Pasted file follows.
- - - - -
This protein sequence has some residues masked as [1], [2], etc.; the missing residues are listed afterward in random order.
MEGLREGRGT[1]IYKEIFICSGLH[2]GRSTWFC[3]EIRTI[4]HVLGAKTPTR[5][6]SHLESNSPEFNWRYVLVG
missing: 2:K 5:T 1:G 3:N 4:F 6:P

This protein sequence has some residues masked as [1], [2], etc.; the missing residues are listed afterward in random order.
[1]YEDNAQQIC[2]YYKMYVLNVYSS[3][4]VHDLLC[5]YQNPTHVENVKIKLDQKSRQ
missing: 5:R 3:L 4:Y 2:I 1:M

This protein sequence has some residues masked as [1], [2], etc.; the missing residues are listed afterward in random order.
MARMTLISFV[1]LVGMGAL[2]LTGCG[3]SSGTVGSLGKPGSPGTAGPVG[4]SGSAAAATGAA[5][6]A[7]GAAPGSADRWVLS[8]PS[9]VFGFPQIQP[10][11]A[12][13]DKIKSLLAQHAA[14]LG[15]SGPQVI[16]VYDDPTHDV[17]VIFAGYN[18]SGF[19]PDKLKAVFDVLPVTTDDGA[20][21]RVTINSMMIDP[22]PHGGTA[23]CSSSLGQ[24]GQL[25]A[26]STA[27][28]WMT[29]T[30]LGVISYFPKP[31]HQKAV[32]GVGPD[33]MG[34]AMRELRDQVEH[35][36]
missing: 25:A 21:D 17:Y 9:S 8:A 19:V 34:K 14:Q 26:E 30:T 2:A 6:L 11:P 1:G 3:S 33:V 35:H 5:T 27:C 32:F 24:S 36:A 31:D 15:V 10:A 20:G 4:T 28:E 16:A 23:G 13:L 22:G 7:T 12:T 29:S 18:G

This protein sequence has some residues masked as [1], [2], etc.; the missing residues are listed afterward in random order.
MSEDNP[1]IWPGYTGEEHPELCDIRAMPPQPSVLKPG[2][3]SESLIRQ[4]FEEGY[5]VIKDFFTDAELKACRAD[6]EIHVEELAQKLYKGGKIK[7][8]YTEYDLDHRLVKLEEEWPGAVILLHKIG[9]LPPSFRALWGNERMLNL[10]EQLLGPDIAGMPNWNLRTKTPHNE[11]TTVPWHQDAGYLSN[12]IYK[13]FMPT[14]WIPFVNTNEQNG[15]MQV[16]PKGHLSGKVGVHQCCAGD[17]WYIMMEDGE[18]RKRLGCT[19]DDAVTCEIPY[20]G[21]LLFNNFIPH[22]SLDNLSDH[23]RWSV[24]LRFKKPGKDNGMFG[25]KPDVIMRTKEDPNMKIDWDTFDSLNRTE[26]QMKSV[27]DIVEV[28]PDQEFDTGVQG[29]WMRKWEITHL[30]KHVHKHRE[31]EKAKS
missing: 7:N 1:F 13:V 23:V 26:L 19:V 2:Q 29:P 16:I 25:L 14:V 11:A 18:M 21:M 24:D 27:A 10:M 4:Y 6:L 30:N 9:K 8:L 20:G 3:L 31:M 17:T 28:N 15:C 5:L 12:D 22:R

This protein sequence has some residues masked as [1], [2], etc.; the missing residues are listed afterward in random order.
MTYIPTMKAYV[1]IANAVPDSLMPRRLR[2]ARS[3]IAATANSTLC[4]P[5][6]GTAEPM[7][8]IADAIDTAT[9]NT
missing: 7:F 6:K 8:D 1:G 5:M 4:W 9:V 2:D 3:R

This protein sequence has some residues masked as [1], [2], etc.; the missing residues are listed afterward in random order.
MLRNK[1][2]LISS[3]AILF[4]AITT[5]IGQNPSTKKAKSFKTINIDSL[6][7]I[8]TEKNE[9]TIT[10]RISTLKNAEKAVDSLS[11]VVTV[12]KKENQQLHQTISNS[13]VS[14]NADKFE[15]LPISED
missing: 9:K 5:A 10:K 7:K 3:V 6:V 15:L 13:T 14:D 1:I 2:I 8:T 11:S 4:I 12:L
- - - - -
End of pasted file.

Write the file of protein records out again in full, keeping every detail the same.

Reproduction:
This protein sequence has some residues masked as [1], [2], etc.; the missing residues are listed afterward in random order.
MEGLREGRGT[1]IYKEIFICSGLH[2]GRSTWFC[3]EIRTI[4]HVLGAKTPTR[5][6]SHLESNSPEFNWRYVLVG
missing: 2:K 5:T 1:G 3:N 4:F 6:P

This protein sequence has some residues masked as [1], [2], etc.; the missing residues are listed afterward in random order.
[1]YEDNAQQIC[2]YYKMYVLNVYSS[3][4]VHDLLC[5]YQNPTHVENVKIKLDQKSRQ
missing: 5:R 3:L 4:Y 2:I 1:M

This protein sequence has some residues masked as [1], [2], etc.; the missing residues are listed afterward in random order.
MARMTLISFV[1]LVGMGAL[2]LTGCG[3]SSGTVGSLGKPGSPGTAGPVG[4]SGSAAAATGAA[5][6]A[7]GAAPGSADRWVLS[8]PS[9]VFGFPQIQP[10][11]A[12][13]DKIKSLLAQHAA[14]LG[15]SGPQVI[16]VYDDPTHDV[17]VIFAGYN[18]SGF[19]PDKLKAVFDVLPVTTDDGA[20][21]RVTINSMMIDP[22]PHGGTA[23]CSSSLGQ[24]GQL[25]A[26]STA[27][28]WMT[29]T[30]LGVISYFPKP[31]HQKAV[32]GVGPD[33]MG[34]AMRELRDQVEH[35][36]
missing: 25:A 21:D 17:Y 9:S 8:A 19:V 34:K 14:Q 26:E 30:T 2:A 6:L 11:P 1:G 3:S 33:V 35:H 5:T 27:C 32:F 24:S 36:A 31:D 15:V 10:A 20:G 4:T 28:E 16:A 23:G 13:L 22:G 7:T 12:T 29:S 18:G

This protein sequence has some residues masked as [1], [2], etc.; the missing residues are listed afterward in random order.
MSEDNP[1]IWPGYTGEEHPELCDIRAMPPQPSVLKPG[2][3]SESLIRQ[4]FEEGY[5]VIKDFFTDAELKACRAD[6]EIHVEELAQKLYKGGKIK[7][8]YTEYDLDHRLVKLEEEWPGAVILLHKIG[9]LPPSFRALWGNERMLNL[10]EQLLGPDIAGMPNWNLRTKTPHNE[11]TTVPWHQDAGYLSN[12]IYK[13]FMPT[14]WIPFVNTNEQNG[15]MQV[16]PKGHLSGKVGVHQCCAGD[17]WYIMMEDGE[18]RKRLGCT[19]DDAVTCEIPY[20]G[21]LLFNNFIPH[22]SLDNLSDH[23]RWSV[24]LRFKKPGKDNGMFG[25]KPDVIMRTKEDPNMKIDWDTFDSLNRTE[26]QMKSV[27]DIVEV[28]PDQEFDTGVQG[29]WMRKWEITHL[30]KHVHKHRE[31]EKAKS
missing: 7:N 1:F 13:V 23:V 26:L 19:V 2:Q 29:P 16:I 25:L 14:V 11:A 18:M 21:M 24:D 27:A 10:M 4:Y 6:L 30:N 9:K 8:L 20:G 3:L 31:M 17:T 28:N 15:C 5:L 12:D 22:R

This protein sequence has some residues masked as [1], [2], etc.; the missing residues are listed afterward in random order.
MTYIPTMKAYV[1]IANAVPDSLMPRRLR[2]ARS[3]IAATANSTLC[4]P[5][6]GTAEPM[7][8]IADAIDTAT[9]NT
missing: 7:F 6:K 8:D 1:G 5:M 4:W 9:V 2:D 3:R

This protein sequence has some residues masked as [1], [2], etc.; the missing residues are listed afterward in random order.
MLRNK[1][2]LISS[3]AILF[4]AITT[5]IGQNPSTKKAKSFKTINIDSL[6][7]I[8]TEKNE[9]TIT[10]RISTLKNAEKAVDSLS[11]VVTV[12]KKENQQLHQTISNS[13]VS[14]NADKFE[15]LPISED
missing: 9:K 5:A 10:K 7:K 3:V 6:V 15:L 13:T 14:D 1:I 2:I 8:T 11:S 4:I 12:L